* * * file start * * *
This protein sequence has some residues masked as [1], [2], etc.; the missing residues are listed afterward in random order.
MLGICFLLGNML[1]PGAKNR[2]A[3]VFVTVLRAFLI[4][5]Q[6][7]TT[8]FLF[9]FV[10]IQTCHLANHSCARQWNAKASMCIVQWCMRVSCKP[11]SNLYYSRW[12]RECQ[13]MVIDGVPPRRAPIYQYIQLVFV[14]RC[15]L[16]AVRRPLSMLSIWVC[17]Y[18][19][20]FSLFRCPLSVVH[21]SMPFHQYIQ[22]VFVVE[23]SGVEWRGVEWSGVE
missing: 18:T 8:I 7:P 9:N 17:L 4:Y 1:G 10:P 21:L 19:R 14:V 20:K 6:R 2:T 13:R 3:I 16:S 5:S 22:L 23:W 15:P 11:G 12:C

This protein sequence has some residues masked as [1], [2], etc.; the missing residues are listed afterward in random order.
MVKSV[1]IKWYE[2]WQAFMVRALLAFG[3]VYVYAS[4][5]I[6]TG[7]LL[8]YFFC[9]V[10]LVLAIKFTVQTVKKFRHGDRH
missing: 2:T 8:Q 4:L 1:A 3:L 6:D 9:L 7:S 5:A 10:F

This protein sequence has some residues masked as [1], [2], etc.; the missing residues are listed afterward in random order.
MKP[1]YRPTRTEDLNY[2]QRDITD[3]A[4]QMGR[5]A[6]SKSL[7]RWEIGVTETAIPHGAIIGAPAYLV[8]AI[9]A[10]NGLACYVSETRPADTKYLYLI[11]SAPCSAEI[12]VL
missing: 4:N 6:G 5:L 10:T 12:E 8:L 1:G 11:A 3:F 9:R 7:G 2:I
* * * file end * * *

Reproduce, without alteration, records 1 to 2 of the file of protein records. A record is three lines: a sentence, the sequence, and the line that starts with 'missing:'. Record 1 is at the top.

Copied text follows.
This protein sequence has some residues masked as [1], [2], etc.; the missing residues are listed afterward in random order.
MLGICFLLGNML[1]PGAKNR[2]A[3]VFVTVLRAFLI[4][5]Q[6][7]TT[8]FLF[9]FV[10]IQTCHLANHSCARQWNAKASMCIVQWCMRVSCKP[11]SNLYYSRW[12]RECQ[13]MVIDGVPPRRAPIYQYIQLVFV[14]RC[15]L[16]AVRRPLSMLSIWVC[17]Y[18][19][20]FSLFRCPLSVVH[21]SMPFHQYIQ[22]VFVVE[23]SGVEWRGVEWSGVE
missing: 18:T 8:I 7:P 9:N 17:L 4:Y 1:G 10:P 21:L 19:R 14:V 20:K 6:R 2:T 13:R 3:I 16:S 5:S 22:L 23:W 15:P 11:G 12:C

This protein sequence has some residues masked as [1], [2], etc.; the missing residues are listed afterward in random order.
MVKSV[1]IKWYE[2]WQAFMVRALLAFG[3]VYVYAS[4][5]I[6]TG[7]LL[8]YFFC[9]V[10]LVLAIKFTVQTVKKFRHGDRH
missing: 2:T 8:Q 4:L 1:A 3:L 6:D 9:L 7:S 5:A 10:F